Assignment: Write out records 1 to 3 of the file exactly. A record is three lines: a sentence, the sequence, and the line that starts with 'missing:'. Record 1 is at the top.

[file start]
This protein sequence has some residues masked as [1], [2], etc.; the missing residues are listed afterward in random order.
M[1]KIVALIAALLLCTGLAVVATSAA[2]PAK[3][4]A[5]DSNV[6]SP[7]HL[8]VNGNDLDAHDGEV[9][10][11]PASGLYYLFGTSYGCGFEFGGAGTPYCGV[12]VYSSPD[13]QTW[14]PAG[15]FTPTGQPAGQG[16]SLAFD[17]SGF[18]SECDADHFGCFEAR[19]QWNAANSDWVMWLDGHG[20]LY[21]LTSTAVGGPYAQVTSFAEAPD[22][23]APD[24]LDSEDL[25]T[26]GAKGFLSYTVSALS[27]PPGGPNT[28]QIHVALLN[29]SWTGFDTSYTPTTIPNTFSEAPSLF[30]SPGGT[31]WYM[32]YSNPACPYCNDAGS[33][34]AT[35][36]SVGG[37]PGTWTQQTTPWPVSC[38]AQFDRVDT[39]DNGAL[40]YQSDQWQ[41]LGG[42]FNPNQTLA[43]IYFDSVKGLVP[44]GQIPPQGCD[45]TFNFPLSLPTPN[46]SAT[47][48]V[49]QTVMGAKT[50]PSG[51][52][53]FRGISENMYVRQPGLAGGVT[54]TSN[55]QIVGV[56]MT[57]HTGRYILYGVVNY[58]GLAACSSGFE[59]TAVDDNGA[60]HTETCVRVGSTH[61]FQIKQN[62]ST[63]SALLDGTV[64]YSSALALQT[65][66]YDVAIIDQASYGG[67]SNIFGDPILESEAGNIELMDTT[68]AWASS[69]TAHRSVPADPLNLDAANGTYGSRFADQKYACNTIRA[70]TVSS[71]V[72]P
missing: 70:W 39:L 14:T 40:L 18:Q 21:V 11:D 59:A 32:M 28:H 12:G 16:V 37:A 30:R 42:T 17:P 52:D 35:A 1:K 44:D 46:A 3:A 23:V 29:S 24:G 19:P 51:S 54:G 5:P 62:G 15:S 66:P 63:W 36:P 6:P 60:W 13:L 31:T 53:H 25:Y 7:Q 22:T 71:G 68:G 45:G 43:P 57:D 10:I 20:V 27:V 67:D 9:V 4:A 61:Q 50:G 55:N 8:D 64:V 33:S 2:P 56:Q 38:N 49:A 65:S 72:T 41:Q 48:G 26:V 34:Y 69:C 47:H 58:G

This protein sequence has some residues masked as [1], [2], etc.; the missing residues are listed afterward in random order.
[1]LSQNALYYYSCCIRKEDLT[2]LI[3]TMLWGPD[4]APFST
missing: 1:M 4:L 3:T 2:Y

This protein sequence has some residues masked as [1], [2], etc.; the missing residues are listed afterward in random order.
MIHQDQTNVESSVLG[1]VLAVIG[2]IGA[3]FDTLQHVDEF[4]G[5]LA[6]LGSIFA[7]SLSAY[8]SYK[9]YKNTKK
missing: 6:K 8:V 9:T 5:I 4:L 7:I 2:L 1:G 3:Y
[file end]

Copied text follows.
This protein sequence has some residues masked as [1], [2], etc.; the missing residues are listed afterward in random order.
M[1]KIVALIAALLLCTGLAVVATSAA[2]PAK[3][4]A[5]DSNV[6]SP[7]HL[8]VNGNDLDAHDGEV[9][10][11]PASGLYYLFGTSYGCGFEFGGAGTPYCGV[12]VYSSPD[13]QTW[14]PAG[15]FTPTGQPAGQG[16]SLAFD[17]SGF[18]SECDADHFGCFEAR[19]QWNAANSDWVMWLDGHG[20]LY[21]LTSTAVGGPYAQVTSFAEAPD[22][23]APD[24]LDSEDL[25]T[26]GAKGFLSYTVSALS[27]PPGGPNT[28]QIHVALLN[29]SWTGFDTSYTPTTIPNTFSEAPSLF[30]SPGGT[31]WYM[32]YSNPACPYCNDAGS[33][34]AT[35][36]SVGG[37]PGTWTQQTTPWPVSC[38]AQFDRVDT[39]DNGAL[40]YQSDQWQ[41]LGG[42]FNPNQTLA[43]IYFDSVKGLVP[44]GQIPPQGCD[45]TFNFPLSLPTPN[46]SAT[47][48]V[49]QTVMGAKT[50]PSG[51][52][53]FRGISENMYVRQPGLAGGVT[54]TSN[55]QIVGV[56]MT[57]HTGRYILYGVVNY[58]GLAACSSGFE[59]TAVDDNGA[60]HTETCVRVGSTH[61]FQIKQN[62]ST[63]SALLDGTV[64]YSSALALQT[65][66]YDVAIIDQASYGG[67]SNIFGDPILESEAGNIELMDTT[68]AWASS[69]TAHRSVPADPLNLDAANGTYGSRFADQKYACNTIRA[70]TVSS[71]V[72]P
missing: 70:W 39:L 14:T 40:L 18:Q 21:V 11:D 59:A 32:M 28:H 12:G 16:V 37:A 30:R 42:T 17:P 52:D 35:A 1:K 44:D 46:A 3:A 23:V 29:S 24:G 19:P 51:S 54:G 5:P 62:G 15:S 66:P 63:W 36:P 6:P 60:W 13:L 31:T 53:H 25:Y 7:Q 22:T 71:G 68:G 45:G 43:P 57:D 10:I 20:V 27:V 67:D 9:V 4:A 61:Q 50:G 55:N 8:D 64:V 33:S 2:P 56:Q 38:N 49:A 65:S 72:T 41:Q 48:G 26:V 34:Y 69:C 47:H 58:G

This protein sequence has some residues masked as [1], [2], etc.; the missing residues are listed afterward in random order.
[1]LSQNALYYYSCCIRKEDLT[2]LI[3]TMLWGPD[4]APFST
missing: 1:M 4:L 3:T 2:Y

This protein sequence has some residues masked as [1], [2], etc.; the missing residues are listed afterward in random order.
MIHQDQTNVESSVLG[1]VLAVIG[2]IGA[3]FDTLQHVDEF[4]G[5]LA[6]LGSIFA[7]SLSAY[8]SYK[9]YKNTKK
missing: 6:K 8:V 9:T 5:I 4:L 7:I 2:L 1:G 3:Y